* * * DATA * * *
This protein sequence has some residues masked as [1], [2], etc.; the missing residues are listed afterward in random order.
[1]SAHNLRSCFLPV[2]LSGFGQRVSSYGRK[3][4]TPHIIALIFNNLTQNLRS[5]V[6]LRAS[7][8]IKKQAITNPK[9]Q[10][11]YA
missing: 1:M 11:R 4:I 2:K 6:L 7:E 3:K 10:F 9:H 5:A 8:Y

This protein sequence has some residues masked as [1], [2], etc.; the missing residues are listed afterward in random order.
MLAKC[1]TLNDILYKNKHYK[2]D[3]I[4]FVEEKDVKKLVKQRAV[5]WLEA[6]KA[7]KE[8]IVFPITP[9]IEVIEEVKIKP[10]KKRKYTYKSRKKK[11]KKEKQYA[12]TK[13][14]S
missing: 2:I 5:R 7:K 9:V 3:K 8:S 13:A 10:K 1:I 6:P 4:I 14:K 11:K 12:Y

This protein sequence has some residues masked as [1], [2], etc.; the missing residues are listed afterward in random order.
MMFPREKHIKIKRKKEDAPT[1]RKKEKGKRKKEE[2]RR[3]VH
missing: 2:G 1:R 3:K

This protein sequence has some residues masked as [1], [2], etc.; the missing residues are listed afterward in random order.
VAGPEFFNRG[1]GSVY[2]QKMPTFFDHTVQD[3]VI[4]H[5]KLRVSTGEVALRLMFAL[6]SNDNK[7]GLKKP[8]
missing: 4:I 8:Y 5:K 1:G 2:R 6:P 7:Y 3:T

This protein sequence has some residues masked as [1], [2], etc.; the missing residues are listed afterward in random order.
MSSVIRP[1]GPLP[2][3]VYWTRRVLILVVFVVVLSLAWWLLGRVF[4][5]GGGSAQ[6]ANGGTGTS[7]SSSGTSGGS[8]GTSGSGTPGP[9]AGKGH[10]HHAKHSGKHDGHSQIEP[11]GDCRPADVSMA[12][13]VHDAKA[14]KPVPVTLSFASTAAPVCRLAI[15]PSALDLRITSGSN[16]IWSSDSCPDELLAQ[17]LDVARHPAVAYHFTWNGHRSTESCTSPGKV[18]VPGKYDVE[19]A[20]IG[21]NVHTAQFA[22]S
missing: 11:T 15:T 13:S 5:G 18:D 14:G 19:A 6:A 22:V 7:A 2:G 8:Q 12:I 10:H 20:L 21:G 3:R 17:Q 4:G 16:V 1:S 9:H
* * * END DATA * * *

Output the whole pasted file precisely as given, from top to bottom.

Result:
This protein sequence has some residues masked as [1], [2], etc.; the missing residues are listed afterward in random order.
[1]SAHNLRSCFLPV[2]LSGFGQRVSSYGRK[3][4]TPHIIALIFNNLTQNLRS[5]V[6]LRAS[7][8]IKKQAITNPK[9]Q[10][11]YA
missing: 1:M 11:R 4:I 2:K 6:L 7:E 3:K 10:F 9:H 5:A 8:Y

This protein sequence has some residues masked as [1], [2], etc.; the missing residues are listed afterward in random order.
MLAKC[1]TLNDILYKNKHYK[2]D[3]I[4]FVEEKDVKKLVKQRAV[5]WLEA[6]KA[7]KE[8]IVFPITP[9]IEVIEEVKIKP[10]KKRKYTYKSRKKK[11]KKEKQYA[12]TK[13][14]S
missing: 2:I 5:R 7:K 9:V 3:K 8:S 13:A 10:K 1:I 6:P 4:I 14:K 11:K 12:Y

This protein sequence has some residues masked as [1], [2], etc.; the missing residues are listed afterward in random order.
MMFPREKHIKIKRKKEDAPT[1]RKKEKGKRKKEE[2]RR[3]VH
missing: 2:G 1:R 3:K

This protein sequence has some residues masked as [1], [2], etc.; the missing residues are listed afterward in random order.
VAGPEFFNRG[1]GSVY[2]QKMPTFFDHTVQD[3]VI[4]H[5]KLRVSTGEVALRLMFAL[6]SNDNK[7]GLKKP[8]
missing: 4:I 8:Y 5:K 1:G 2:R 6:P 7:Y 3:T

This protein sequence has some residues masked as [1], [2], etc.; the missing residues are listed afterward in random order.
MSSVIRP[1]GPLP[2][3]VYWTRRVLILVVFVVVLSLAWWLLGRVF[4][5]GGGSAQ[6]ANGGTGTS[7]SSSGTSGGS[8]GTSGSGTPGP[9]AGKGH[10]HHAKHSGKHDGHSQIEP[11]GDCRPADVSMA[12][13]VHDAKA[14]KPVPVTLSFASTAAPVCRLAI[15]PSALDLRITSGSN[16]IWSSDSCPDELLAQ[17]LDVARHPAVAYHFTWNGHRSTESCTSPGKV[18]VPGKYDVE[19]A[20]IG[21]NVHTAQFA[22]S
missing: 11:T 15:T 13:S 5:G 18:D 14:G 19:A 6:A 22:V 7:A 2:G 8:Q 12:I 10:H 20:L 21:G 3:R 17:Q 4:G 16:V 1:S 9:H